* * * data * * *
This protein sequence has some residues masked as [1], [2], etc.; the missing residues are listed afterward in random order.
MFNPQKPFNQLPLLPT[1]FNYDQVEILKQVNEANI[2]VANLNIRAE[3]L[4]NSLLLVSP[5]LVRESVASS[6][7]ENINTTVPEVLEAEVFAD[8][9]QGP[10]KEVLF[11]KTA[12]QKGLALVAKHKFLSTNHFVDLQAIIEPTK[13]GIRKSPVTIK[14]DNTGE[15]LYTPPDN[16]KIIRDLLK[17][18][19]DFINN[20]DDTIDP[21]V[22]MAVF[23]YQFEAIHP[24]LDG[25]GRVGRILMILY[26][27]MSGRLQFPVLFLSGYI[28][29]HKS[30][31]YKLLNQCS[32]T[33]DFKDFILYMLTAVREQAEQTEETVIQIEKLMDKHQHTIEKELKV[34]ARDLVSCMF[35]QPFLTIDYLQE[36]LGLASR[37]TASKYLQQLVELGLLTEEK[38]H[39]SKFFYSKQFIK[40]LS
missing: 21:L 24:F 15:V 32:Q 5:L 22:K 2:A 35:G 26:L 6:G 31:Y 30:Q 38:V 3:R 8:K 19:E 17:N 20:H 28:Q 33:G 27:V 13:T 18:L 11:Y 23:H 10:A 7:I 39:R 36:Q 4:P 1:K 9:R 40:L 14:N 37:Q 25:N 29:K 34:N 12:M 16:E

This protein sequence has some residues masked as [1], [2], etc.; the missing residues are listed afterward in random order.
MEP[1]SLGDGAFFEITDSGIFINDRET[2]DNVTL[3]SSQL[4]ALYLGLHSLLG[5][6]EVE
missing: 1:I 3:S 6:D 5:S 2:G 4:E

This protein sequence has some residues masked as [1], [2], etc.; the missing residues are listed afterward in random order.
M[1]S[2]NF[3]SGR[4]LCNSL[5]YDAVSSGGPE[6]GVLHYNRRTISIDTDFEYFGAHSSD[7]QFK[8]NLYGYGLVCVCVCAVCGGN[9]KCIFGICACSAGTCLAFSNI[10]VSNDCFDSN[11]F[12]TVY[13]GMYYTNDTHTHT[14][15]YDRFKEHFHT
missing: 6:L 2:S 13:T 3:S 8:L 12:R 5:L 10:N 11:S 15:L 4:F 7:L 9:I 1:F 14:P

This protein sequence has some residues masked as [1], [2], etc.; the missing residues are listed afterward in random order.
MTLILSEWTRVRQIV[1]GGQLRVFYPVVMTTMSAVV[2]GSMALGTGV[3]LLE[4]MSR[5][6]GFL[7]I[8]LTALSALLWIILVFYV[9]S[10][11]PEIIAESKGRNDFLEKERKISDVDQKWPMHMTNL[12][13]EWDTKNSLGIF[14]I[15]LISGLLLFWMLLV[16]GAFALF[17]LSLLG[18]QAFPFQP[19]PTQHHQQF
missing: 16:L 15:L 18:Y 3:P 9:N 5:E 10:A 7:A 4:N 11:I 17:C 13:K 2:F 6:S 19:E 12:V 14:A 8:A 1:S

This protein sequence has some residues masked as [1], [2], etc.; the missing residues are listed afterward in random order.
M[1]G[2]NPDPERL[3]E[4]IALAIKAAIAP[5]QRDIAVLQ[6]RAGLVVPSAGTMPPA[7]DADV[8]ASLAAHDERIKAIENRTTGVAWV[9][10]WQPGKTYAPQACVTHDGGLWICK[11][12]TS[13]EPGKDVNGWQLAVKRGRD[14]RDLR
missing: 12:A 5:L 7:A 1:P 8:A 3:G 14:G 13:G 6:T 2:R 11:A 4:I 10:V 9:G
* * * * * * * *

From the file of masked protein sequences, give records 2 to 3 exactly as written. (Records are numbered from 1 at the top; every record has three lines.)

This protein sequence has some residues masked as [1], [2], etc.; the missing residues are listed afterward in random order.
MEP[1]SLGDGAFFEITDSGIFINDRET[2]DNVTL[3]SSQL[4]ALYLGLHSLLG[5][6]EVE
missing: 1:I 3:S 6:D 5:S 2:G 4:E

This protein sequence has some residues masked as [1], [2], etc.; the missing residues are listed afterward in random order.
M[1]S[2]NF[3]SGR[4]LCNSL[5]YDAVSSGGPE[6]GVLHYNRRTISIDTDFEYFGAHSSD[7]QFK[8]NLYGYGLVCVCVCAVCGGN[9]KCIFGICACSAGTCLAFSNI[10]VSNDCFDSN[11]F[12]TVY[13]GMYYTNDTHTHT[14][15]YDRFKEHFHT
missing: 6:L 2:S 13:T 3:S 8:L 12:R 5:L 10:N 11:S 15:L 4:F 7:L 9:I 1:F 14:P